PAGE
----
Appellant Vila also contends that the delay in removing him from California to New York after his arrest violated the Speedy Trial Act, 18 U.S.C. § 3161(c), (f). The facts of the contention are fully set forth and properly disposed of in the district court's memorandum opinion below (77 Crim. 767 (S.D.N.Y. March 6, 1978)). Vila's arraignment took place well within the statutory period and he was not deprived of the right to the effective assistance of counsel by the delay in his removal from California. The record establishes that Vila was represented by counsel during the period pending his removal from California and was granted additional time to consult an attorney and prepare for trial once he arrived in New York.
We also find that the Sixth Amendment right of appellants Vila and Hernandez to confront the witnesses against them was not abridged by the failure of the Government to produce informer Jorge Rubio as a witness. Both Vila and Hernandez opposed the Government's motion for permission to reopen its rebuttal case in order to call Rubio. In addition, neither appellant called Rubio as a witness when he was available.
With respect to appellant Guzman's claims, the Government's evidence was strong enough to establish both his knowledge of and participation in the crimes charged in the indictment. Further, Guzman's argument that the proof at trial established two distinct conspiracies, one operating between New York City and California and the other operating between Puerto Rico and New York City is unpersuasive. As this court noted in United States v. Armedo-Sarmiento, 545 F.2d 785, 790 (2d Cir. 1976), cert. denied, 430 U.S. 917, 97 S. Ct. 1330, 51 L. Ed. 2d 595 (1977), "a single conspiracy is not transposed into a multiple one simply by lapse of time, change in membership, or a shifting emphasis in its locale of operations." (citations omitted). The evidence viewed in the light most favorable to the Government established a single narcotics distribution organization with a common source of supply, a central leadership, and a consistent pattern of operation.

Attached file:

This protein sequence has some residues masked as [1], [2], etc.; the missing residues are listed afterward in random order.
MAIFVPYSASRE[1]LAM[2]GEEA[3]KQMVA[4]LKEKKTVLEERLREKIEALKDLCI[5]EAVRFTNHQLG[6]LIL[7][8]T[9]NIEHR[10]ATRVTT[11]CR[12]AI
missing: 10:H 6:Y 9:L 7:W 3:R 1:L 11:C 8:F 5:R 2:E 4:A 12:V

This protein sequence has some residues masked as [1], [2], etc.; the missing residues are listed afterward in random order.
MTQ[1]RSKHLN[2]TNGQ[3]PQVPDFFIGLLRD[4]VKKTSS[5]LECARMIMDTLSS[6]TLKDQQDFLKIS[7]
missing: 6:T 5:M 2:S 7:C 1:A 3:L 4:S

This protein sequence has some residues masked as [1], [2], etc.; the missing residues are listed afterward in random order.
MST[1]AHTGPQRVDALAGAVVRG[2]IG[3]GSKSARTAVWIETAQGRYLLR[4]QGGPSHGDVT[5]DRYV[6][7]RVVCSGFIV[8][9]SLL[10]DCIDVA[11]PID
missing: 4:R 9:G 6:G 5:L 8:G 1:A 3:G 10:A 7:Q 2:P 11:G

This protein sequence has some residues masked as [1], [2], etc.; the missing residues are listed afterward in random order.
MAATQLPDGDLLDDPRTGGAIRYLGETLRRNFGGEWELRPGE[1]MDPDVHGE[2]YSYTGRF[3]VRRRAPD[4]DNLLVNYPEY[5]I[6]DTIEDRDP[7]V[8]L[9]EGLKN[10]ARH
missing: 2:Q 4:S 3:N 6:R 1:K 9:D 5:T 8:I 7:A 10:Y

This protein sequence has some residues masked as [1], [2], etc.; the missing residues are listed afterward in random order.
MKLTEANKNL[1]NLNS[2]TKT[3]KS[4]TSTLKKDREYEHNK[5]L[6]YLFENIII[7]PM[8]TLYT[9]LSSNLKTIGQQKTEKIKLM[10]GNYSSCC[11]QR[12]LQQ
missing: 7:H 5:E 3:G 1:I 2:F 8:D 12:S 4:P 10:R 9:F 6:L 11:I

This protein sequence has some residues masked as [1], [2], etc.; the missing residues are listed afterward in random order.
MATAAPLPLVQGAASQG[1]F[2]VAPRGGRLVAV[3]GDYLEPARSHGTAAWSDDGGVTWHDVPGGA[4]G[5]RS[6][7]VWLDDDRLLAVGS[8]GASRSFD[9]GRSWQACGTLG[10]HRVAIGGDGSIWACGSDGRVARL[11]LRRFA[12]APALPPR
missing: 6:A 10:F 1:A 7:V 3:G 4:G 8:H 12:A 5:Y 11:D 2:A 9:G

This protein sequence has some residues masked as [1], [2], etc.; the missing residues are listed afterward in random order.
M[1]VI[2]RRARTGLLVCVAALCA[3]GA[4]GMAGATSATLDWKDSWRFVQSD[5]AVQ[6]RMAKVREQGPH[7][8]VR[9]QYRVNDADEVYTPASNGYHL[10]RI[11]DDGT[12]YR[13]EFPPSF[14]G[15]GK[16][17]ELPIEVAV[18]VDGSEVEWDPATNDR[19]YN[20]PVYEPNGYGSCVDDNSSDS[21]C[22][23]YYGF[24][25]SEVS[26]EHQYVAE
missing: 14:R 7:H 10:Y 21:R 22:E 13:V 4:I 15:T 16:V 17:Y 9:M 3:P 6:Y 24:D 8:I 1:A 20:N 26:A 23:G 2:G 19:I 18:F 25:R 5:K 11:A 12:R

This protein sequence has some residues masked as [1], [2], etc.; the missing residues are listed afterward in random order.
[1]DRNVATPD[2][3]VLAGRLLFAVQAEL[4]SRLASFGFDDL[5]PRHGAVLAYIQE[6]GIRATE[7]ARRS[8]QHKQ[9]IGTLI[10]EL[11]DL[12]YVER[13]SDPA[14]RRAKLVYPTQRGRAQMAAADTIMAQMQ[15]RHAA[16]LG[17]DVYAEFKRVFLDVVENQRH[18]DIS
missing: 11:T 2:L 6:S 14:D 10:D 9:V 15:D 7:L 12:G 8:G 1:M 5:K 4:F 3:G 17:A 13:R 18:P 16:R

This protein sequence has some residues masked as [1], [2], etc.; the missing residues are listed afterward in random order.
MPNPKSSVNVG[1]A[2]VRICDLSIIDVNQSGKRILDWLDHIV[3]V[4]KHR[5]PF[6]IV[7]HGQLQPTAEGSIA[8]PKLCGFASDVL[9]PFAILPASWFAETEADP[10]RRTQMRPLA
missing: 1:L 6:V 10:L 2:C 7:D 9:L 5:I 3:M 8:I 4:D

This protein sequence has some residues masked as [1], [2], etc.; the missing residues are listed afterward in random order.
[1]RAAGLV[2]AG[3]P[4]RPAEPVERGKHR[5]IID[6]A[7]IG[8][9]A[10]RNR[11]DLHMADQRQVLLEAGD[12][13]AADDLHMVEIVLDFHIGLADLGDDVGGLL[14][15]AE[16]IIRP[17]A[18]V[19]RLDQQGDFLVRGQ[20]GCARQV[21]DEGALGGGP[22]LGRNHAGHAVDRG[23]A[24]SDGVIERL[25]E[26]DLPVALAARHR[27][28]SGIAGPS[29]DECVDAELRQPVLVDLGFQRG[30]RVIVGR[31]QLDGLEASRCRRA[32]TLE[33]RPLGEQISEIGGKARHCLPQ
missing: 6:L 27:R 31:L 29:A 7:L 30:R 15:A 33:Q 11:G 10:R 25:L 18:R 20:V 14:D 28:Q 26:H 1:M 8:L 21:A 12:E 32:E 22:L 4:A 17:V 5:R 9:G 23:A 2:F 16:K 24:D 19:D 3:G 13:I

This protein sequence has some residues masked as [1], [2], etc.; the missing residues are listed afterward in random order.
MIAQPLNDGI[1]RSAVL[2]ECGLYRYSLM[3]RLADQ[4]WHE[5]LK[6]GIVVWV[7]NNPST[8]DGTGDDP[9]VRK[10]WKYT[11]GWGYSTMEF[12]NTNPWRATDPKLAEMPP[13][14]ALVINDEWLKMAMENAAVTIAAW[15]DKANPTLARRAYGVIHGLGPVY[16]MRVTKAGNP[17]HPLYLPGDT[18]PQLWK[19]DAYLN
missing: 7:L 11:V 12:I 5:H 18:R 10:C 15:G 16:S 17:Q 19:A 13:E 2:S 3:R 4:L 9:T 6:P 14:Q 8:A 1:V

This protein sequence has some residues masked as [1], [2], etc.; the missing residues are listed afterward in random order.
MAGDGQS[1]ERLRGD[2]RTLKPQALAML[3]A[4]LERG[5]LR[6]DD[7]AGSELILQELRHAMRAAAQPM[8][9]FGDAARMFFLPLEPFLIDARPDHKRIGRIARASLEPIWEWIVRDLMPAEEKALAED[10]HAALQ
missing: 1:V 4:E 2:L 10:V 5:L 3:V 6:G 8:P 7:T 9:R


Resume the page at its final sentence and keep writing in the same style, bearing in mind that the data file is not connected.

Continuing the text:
We also reject Guzman's claim that the trial court improperly refused to instruct the jury, in accordance with our decision in United States v. Garguilo, 310 F.2d 249, 254 (2 Cir. 1962), that no defendant may be convicted of a crime unless the jury is convinced beyond a reasonable doubt that the defendant "was doing something to forward the crime that he was a participant rather than merely a knowing spectator." A review of the record establishes that the trial judge twice instructed the jury that the mere presence and guilty knowledge on the part of a defendant would not suffice to convict unless the defendant somehow promoted the venture.
Appellants Vila and Hernandez challenge here the district court's charge to the jury regarding juror bias on the grounds that it constituted a second modified Allen charge. According to the record, after returning partial verdicts acquitting four of the eight defendants, the jury reported an impasse to the trial court in a note which also suggested that not every juror was deliberating in accordance with the jurors' oaths. The trial court, after consulting with counsel for the Government and all remaining defendants, called the jury back into the courtroom, reminded them of the questions they were asked during Voir dire in order to eliminate juror bias, and admonished them not to allow ...